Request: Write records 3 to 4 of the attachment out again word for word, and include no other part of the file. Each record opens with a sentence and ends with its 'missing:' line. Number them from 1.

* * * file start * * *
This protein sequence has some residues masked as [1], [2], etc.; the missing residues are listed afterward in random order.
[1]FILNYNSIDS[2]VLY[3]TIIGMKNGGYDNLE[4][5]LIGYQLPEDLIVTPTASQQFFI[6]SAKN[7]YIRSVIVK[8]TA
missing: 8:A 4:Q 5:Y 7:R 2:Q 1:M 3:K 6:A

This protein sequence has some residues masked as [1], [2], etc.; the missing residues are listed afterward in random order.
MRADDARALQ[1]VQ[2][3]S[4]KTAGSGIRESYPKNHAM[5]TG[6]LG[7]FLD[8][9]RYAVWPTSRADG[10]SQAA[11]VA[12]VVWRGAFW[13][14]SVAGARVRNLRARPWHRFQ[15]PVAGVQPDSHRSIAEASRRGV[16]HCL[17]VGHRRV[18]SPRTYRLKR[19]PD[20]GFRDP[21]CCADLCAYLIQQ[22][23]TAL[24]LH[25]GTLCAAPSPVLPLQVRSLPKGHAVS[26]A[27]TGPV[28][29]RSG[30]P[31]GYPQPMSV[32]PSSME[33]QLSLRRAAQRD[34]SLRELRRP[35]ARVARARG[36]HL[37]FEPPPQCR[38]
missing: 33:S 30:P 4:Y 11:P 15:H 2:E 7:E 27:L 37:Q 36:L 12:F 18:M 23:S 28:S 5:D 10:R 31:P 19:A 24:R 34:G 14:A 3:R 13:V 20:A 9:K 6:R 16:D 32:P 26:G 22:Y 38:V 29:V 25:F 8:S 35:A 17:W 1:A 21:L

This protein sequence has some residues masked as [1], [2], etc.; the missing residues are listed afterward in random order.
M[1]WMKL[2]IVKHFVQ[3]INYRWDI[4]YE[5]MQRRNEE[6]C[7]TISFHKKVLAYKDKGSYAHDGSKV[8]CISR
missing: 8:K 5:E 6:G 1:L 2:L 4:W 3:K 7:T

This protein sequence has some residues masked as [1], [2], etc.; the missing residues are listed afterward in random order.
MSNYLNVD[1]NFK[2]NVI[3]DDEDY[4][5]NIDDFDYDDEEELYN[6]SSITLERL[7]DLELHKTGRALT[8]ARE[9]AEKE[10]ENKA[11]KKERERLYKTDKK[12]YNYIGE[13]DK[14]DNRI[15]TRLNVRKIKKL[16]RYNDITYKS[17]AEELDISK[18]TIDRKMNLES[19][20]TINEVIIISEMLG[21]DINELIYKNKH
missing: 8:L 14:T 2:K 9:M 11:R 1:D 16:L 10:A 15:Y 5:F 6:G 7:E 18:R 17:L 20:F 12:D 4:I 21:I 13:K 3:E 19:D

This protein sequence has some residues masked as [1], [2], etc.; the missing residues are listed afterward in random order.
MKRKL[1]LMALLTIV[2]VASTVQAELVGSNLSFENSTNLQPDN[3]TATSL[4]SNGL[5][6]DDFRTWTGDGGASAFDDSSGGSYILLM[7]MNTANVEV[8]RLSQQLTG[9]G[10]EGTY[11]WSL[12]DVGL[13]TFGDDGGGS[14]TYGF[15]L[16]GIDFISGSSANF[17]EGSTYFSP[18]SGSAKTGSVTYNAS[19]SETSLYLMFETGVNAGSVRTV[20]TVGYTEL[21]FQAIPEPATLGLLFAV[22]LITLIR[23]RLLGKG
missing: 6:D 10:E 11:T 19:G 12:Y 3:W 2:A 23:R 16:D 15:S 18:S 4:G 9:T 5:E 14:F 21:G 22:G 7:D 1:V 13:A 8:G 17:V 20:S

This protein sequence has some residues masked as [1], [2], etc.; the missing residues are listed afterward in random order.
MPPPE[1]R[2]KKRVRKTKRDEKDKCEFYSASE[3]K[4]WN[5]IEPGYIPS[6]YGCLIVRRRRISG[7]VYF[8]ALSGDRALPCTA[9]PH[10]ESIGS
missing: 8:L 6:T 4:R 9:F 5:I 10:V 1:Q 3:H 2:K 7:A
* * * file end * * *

This protein sequence has some residues masked as [1], [2], etc.; the missing residues are listed afterward in random order.
M[1]WMKL[2]IVKHFVQ[3]INYRWDI[4]YE[5]MQRRNEE[6]C[7]TISFHKKVLAYKDKGSYAHDGSKV[8]CISR
missing: 8:K 5:E 6:G 1:L 2:L 4:W 3:K 7:T

This protein sequence has some residues masked as [1], [2], etc.; the missing residues are listed afterward in random order.
MSNYLNVD[1]NFK[2]NVI[3]DDEDY[4][5]NIDDFDYDDEEELYN[6]SSITLERL[7]DLELHKTGRALT[8]ARE[9]AEKE[10]ENKA[11]KKERERLYKTDKK[12]YNYIGE[13]DK[14]DNRI[15]TRLNVRKIKKL[16]RYNDITYKS[17]AEELDISK[18]TIDRKMNLES[19][20]TINEVIIISEMLG[21]DINELIYKNKH
missing: 8:L 14:T 2:K 9:M 11:R 1:D 16:L 10:A 15:Y 5:F 6:G 7:E 18:R 17:L 20:F 12:D 4:I 21:I 13:K 3:E 19:D